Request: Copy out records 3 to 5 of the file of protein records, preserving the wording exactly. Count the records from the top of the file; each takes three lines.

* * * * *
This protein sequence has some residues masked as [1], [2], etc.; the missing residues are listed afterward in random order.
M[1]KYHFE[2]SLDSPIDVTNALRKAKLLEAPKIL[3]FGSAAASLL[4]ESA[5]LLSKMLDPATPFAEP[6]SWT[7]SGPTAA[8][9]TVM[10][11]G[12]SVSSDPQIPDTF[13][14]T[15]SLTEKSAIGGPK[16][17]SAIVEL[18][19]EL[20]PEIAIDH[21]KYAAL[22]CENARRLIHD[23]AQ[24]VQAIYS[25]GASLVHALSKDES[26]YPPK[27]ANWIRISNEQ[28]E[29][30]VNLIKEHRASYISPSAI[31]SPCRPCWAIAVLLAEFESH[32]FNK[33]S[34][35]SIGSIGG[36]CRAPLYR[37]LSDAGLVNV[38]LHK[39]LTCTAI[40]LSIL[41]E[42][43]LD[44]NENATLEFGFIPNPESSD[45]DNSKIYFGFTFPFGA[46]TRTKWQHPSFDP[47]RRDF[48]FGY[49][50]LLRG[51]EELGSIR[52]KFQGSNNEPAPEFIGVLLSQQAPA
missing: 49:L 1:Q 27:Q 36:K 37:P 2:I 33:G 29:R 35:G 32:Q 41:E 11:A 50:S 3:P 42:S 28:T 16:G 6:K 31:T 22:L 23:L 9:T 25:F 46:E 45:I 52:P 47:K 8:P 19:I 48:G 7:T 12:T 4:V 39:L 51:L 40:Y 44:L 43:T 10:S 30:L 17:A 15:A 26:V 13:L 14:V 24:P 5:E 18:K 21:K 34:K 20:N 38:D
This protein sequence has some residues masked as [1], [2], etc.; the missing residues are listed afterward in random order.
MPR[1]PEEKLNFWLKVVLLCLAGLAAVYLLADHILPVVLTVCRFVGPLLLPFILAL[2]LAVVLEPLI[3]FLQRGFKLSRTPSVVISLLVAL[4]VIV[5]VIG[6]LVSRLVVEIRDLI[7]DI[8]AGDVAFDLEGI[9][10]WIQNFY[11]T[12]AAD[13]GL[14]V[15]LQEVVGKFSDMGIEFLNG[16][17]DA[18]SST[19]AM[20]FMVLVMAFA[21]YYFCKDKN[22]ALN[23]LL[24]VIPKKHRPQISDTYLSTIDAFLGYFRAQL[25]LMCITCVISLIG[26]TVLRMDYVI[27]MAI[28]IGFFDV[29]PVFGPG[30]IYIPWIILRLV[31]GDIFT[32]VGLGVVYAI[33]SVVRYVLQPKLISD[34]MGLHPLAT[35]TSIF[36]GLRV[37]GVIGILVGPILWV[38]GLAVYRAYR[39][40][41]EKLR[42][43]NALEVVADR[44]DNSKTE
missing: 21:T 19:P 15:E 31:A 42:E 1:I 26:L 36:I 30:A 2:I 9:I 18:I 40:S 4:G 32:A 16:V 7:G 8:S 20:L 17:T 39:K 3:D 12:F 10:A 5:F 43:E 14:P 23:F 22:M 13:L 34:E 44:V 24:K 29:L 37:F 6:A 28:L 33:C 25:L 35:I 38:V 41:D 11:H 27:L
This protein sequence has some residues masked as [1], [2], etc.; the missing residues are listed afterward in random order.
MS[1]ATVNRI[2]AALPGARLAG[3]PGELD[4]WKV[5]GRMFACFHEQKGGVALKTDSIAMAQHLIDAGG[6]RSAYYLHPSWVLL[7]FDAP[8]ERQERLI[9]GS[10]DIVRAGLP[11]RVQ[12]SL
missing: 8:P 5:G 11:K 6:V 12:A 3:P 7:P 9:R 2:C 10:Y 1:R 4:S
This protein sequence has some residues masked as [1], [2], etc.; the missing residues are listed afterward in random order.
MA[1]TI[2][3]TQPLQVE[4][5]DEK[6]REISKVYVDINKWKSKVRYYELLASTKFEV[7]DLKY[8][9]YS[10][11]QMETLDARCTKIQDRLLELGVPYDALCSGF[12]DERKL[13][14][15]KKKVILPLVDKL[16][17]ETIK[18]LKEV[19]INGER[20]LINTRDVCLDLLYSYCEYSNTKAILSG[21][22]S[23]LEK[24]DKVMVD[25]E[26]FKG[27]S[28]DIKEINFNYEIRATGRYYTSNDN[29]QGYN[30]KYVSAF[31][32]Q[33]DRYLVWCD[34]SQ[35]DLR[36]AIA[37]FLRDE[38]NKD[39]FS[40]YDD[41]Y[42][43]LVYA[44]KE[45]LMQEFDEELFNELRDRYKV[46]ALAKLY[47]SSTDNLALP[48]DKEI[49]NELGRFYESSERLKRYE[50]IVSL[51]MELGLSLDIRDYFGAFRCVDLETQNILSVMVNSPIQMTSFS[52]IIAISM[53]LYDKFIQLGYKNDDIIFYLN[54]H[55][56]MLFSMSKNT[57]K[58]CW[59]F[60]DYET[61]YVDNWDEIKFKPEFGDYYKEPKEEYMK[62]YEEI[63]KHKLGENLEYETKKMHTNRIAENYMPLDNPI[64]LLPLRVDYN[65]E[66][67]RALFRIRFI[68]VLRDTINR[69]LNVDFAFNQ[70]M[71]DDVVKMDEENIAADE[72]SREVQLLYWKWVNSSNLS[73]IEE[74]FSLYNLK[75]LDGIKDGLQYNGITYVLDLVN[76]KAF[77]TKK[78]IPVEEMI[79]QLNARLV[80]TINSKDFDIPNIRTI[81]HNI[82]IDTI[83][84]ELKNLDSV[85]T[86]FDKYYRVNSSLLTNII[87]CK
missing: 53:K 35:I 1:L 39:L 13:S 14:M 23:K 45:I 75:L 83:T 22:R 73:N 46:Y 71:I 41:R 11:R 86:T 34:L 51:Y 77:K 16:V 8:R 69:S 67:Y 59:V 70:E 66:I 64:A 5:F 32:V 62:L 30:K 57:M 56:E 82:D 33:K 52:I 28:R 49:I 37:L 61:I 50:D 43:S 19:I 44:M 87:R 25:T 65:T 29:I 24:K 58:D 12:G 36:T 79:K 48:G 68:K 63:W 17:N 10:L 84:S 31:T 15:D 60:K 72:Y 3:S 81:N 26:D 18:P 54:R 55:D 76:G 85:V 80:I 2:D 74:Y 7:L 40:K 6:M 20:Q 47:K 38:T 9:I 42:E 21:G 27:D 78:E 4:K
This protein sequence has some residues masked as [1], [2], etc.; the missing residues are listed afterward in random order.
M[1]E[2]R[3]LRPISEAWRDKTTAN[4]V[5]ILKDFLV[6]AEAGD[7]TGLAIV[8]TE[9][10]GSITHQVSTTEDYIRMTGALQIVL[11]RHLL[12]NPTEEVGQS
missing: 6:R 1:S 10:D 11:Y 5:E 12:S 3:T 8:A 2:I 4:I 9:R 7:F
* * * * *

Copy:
This protein sequence has some residues masked as [1], [2], etc.; the missing residues are listed afterward in random order.
MS[1]ATVNRI[2]AALPGARLAG[3]PGELD[4]WKV[5]GRMFACFHEQKGGVALKTDSIAMAQHLIDAGG[6]RSAYYLHPSWVLL[7]FDAP[8]ERQERLI[9]GS[10]DIVRAGLP[11]RVQ[12]SL
missing: 8:P 5:G 11:K 6:V 12:A 3:P 7:P 9:R 2:C 10:Y 1:R 4:S
This protein sequence has some residues masked as [1], [2], etc.; the missing residues are listed afterward in random order.
MA[1]TI[2][3]TQPLQVE[4][5]DEK[6]REISKVYVDINKWKSKVRYYELLASTKFEV[7]DLKY[8][9]YS[10][11]QMETLDARCTKIQDRLLELGVPYDALCSGF[12]DERKL[13][14][15]KKKVILPLVDKL[16][17]ETIK[18]LKEV[19]INGER[20]LINTRDVCLDLLYSYCEYSNTKAILSG[21][22]S[23]LEK[24]DKVMVD[25]E[26]FKG[27]S[28]DIKEINFNYEIRATGRYYTSNDN[29]QGYN[30]KYVSAF[31][32]Q[33]DRYLVWCD[34]SQ[35]DLR[36]AIA[37]FLRDE[38]NKD[39]FS[40]YDD[41]Y[42][43]LVYA[44]KE[45]LMQEFDEELFNELRDRYKV[46]ALAKLY[47]SSTDNLALP[48]DKEI[49]NELGRFYESSERLKRYE[50]IVSL[51]MELGLSLDIRDYFGAFRCVDLETQNILSVMVNSPIQMTSFS[52]IIAISM[53]LYDKFIQLGYKNDDIIFYLN[54]H[55][56]MLFSMSKNT[57]K[58]CW[59]F[60]DYET[61]YVDNWDEIKFKPEFGDYYKEPKEEYMK[62]YEEI[63]KHKLGENLEYETKKMHTNRIAENYMPLDNPI[64]LLPLRVDYN[65]E[66][67]RALFRIRFI[68]VLRDTINR[69]LNVDFAFNQ[70]M[71]DDVVKMDEENIAADE[72]SREVQLLYWKWVNSSNLS[73]IEE[74]FSLYNLK[75]LDGIKDGLQYNGITYVLDLVN[76]KAF[77]TKK[78]IPVEEMI[79]QLNARLV[80]TINSKDFDIPNIRTI[81]HNI[82]IDTI[83][84]ELKNLDSV[85]T[86]FDKYYRVNSSLLTNII[87]CK
missing: 53:K 35:I 1:L 39:L 13:S 14:M 23:K 45:I 75:L 83:T 22:R 73:N 46:Y 71:I 41:R 11:R 86:T 34:L 51:Y 77:K 16:V 8:R 69:S 67:Y 59:V 70:E 66:I 64:A 5:F 32:V 62:L 30:K 57:M 56:E 82:D 33:K 52:I 28:R 49:I 37:L 61:I 50:D 43:S 19:I 44:M 87:R 25:T 65:T 29:I 24:K 58:D 12:G 36:T 79:K 48:G 68:K 63:W 17:N 10:L 84:S 31:T 15:D 60:K 72:Y 3:S 81:N 26:D 18:P 54:R 55:D 76:G 85:V 80:I 2:D 74:Y 7:L 40:K 6:M 20:Q 47:K 38:T 9:I 42:E 21:G 27:D 78:E 4:K
This protein sequence has some residues masked as [1], [2], etc.; the missing residues are listed afterward in random order.
M[1]E[2]R[3]LRPISEAWRDKTTAN[4]V[5]ILKDFLV[6]AEAGD[7]TGLAIV[8]TE[9][10]GSITHQVSTTEDYIRMTGALQIVL[11]RHLL[12]NPTEEVGQS
missing: 6:R 1:S 10:D 11:Y 5:E 12:S 3:T 8:A 2:I 4:I 9:R 7:F